President Bush said Monday that economic indicators are "increasingly mixed," causing anxiety for many Americans. But he said the economy is resilient and the U.S. has dealt with anxiety before.

Bush said it was important, in a time of economic uncertainty, to send a signal that taxes will remain low.

"A lot of Americans are anxious about the economy," the president told business leaders in Chicago. "This frankly is not unprecedented," he said, pointing to the recession in the early months of his administration, terrorist attacks, corporate scandals, wars in Iraq and Afghanistan and natural disasters.

"In seven years we've had experience in dealing with anxiety," Bush said.

Bush scheduled the speech to try to calm fears that his administration would stand by and let the economy slip downward or that a recession is inevitable.

"We've had experience in dealing with anxiety. Every time, our economy has absorbed those shocks and dealt with then," he said to a gathering organized by the Illinois Chamber of Commerce.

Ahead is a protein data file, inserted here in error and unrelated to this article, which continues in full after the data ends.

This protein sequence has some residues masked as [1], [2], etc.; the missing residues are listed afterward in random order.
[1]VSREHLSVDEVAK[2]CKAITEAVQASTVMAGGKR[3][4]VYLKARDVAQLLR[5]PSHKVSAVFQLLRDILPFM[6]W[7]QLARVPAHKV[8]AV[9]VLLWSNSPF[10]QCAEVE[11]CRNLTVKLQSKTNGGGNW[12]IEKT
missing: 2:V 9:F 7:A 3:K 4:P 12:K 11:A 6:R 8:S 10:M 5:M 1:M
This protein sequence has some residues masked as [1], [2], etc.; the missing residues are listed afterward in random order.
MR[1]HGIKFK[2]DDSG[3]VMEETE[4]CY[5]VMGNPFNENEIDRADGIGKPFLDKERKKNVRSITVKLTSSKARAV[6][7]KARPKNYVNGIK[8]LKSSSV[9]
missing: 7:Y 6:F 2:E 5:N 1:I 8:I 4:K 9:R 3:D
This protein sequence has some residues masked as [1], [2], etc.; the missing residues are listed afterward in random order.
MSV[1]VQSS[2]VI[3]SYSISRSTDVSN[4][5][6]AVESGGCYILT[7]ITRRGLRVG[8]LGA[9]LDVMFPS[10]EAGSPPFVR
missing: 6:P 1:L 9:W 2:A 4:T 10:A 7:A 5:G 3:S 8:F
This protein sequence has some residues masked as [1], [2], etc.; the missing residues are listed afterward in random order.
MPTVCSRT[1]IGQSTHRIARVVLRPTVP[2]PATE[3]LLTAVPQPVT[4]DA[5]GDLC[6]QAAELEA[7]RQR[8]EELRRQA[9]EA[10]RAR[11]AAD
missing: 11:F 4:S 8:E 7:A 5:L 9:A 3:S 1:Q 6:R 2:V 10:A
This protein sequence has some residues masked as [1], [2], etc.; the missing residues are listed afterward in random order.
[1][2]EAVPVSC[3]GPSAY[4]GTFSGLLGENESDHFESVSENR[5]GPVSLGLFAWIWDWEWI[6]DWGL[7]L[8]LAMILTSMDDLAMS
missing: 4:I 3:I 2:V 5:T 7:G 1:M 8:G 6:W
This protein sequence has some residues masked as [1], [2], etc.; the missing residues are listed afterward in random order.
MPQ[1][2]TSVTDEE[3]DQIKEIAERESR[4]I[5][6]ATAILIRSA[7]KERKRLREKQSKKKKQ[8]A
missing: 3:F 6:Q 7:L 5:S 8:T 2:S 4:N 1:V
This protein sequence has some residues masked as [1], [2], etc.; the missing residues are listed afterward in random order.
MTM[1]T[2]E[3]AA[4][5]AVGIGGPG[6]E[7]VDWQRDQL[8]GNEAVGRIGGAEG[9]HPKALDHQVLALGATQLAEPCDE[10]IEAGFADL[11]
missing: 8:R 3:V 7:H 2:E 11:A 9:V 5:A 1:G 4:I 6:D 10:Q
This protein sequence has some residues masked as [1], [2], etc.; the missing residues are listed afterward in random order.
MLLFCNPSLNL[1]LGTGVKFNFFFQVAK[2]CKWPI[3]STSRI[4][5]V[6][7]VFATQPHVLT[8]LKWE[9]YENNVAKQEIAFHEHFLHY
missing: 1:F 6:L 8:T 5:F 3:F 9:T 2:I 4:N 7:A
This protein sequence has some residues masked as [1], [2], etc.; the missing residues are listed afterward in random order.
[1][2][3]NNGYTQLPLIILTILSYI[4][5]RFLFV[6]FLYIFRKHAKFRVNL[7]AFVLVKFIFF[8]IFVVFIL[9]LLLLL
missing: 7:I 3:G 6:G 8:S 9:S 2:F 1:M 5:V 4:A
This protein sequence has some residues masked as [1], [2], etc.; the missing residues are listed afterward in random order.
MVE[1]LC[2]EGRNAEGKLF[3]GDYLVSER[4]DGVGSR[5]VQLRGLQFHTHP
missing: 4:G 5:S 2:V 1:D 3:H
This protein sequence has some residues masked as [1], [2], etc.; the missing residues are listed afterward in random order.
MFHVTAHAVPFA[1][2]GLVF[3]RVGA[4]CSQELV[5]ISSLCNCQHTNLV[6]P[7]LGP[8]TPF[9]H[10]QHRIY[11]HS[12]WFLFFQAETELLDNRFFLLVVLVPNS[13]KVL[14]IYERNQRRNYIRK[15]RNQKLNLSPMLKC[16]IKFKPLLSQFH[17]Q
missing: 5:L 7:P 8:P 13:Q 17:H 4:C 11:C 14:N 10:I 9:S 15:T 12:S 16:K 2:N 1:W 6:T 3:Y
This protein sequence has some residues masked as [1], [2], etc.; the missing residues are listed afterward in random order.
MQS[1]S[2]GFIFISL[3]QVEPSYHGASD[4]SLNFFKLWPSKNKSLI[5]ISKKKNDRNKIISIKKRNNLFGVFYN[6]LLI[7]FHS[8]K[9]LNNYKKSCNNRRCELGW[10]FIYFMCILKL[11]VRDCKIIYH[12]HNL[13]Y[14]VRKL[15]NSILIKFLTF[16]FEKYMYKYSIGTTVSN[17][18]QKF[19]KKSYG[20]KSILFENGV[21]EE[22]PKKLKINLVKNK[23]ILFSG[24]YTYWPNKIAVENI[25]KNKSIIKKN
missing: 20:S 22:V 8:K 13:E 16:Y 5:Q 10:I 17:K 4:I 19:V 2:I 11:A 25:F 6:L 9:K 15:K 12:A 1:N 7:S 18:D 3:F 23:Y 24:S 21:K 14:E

The president spoke after having lunch with Chicago business leaders at the stately, art-filled Union League Club of Chicago, a private club in the heart of the city's financial district.

His newly sober commentary on the economy reflected a consensus among advisers that Bush needed to acknowledge the economy's shaky performance of late, rather than only tout its strengths, in order to inspire confidence in both his administration and the economy's resilience.

"Recent economic indications have become increasingly mixed," he said.

He argued that this bolsters the need to make all the tax cuts passed during his presidency permanent.

"A mixed report only reinforces the need for sound policies in Washington, which do not create more regulation and more lawsuits," Bush said. "We don't need more uncertainty in an uncertain market."

He made no mention of the fact that he and his advisers have been discussing whether a short-term stimulus package may be necessary.

White House spokesman Tony Fratto said Bush wants more time and more information before making a final decision about what, if anything to do. But Fratto said Bush regards his State of the Union address to Congress at the end of the month and the release of his new budget proposal shortly after as a sort of deadline for making that call.

"He wants to look at the data. He hasn't made a final decision," Fratto said. He wouldn't comment on the White House view of any of the stimulus ideas that have been floating around, nor would he say with whom the White House is consulting as it examines the situation.